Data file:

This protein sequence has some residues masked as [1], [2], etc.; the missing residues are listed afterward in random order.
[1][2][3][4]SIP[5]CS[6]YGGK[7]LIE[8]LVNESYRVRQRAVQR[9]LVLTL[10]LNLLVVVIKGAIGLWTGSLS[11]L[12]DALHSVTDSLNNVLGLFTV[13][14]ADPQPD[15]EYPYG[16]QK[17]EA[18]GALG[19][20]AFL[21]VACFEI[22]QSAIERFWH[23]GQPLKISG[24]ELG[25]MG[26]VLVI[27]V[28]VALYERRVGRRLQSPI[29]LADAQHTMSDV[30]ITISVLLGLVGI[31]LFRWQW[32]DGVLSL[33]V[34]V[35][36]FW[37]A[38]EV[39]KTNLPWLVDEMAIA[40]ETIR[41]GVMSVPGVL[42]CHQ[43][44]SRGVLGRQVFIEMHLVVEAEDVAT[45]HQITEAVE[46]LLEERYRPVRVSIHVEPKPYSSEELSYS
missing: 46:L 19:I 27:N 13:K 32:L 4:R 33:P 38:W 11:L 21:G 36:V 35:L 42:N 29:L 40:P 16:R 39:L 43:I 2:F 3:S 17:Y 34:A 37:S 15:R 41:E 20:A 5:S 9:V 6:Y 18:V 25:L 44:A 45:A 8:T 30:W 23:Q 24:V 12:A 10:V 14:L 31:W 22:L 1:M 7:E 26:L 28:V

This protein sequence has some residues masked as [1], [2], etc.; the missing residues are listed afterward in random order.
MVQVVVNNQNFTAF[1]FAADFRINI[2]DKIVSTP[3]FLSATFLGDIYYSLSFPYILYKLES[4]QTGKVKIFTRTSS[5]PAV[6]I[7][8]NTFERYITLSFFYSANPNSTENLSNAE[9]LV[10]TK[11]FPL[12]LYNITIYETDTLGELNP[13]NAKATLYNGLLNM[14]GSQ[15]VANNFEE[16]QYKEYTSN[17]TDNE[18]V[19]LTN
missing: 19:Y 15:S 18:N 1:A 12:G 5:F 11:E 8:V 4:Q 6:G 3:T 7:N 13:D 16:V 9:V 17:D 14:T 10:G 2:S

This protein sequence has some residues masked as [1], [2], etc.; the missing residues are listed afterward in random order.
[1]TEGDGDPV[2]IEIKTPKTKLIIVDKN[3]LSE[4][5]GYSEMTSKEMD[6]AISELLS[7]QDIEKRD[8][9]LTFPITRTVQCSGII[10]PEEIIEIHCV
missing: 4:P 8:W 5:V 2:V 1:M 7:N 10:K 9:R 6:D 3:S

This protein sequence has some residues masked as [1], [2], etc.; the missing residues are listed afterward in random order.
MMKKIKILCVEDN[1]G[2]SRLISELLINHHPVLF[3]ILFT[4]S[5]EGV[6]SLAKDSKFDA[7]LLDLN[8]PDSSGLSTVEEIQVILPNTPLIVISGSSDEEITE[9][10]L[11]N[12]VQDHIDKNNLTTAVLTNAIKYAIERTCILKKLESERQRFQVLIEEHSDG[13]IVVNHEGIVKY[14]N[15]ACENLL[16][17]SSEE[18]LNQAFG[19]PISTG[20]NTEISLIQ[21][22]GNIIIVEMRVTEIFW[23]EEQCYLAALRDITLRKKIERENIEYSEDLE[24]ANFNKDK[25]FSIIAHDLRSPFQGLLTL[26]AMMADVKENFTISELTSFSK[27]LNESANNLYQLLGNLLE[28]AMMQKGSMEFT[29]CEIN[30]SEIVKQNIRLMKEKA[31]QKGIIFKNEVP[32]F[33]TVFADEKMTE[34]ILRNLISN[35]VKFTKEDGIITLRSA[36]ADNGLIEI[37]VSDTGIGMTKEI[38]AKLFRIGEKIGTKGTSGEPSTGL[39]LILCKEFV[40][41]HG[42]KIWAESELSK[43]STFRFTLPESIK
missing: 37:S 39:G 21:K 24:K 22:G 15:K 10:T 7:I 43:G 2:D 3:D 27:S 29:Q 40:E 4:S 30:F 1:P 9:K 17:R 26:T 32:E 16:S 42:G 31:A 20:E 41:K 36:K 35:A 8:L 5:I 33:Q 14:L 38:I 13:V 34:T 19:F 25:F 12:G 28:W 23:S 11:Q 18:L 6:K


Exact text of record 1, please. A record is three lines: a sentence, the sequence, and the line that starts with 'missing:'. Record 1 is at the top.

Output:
This protein sequence has some residues masked as [1], [2], etc.; the missing residues are listed afterward in random order.
[1][2][3][4]SIP[5]CS[6]YGGK[7]LIE[8]LVNESYRVRQRAVQR[9]LVLTL[10]LNLLVVVIKGAIGLWTGSLS[11]L[12]DALHSVTDSLNNVLGLFTV[13][14]ADPQPD[15]EYPYG[16]QK[17]EA[18]GALG[19][20]AFL[21]VACFEI[22]QSAIERFWH[23]GQPLKISG[24]ELG[25]MG[26]VLVI[27]V[28]VALYERRVGRRLQSPI[29]LADAQHTMSDV[30]ITISVLLGLVGI[31]LFRWQW[32]DGVLSL[33]V[34]V[35][36]FW[37]A[38]EV[39]KTNLPWLVDEMAIA[40]ETIR[41]GVMSVPGVL[42]CHQ[43][44]SRGVLGRQVFIEMHLVVEAEDVAT[45]HQITEAVE[46]LLEERYRPVRVSIHVEPKPYSSEELSYS
missing: 46:L 19:I 27:N 13:K 32:L 4:R 33:P 38:W 11:L 21:G 36:V 35:L 42:N 29:L 40:P 16:R 39:L 43:I 2:F 3:S 17:Y 34:A 37:S 15:R 41:E 20:A 5:S 9:V 6:Y 18:V 25:L 44:A 45:A 8:T 30:W 23:Q 24:V 12:A 10:V 14:L 31:W 22:L 1:M 7:E 26:L 28:V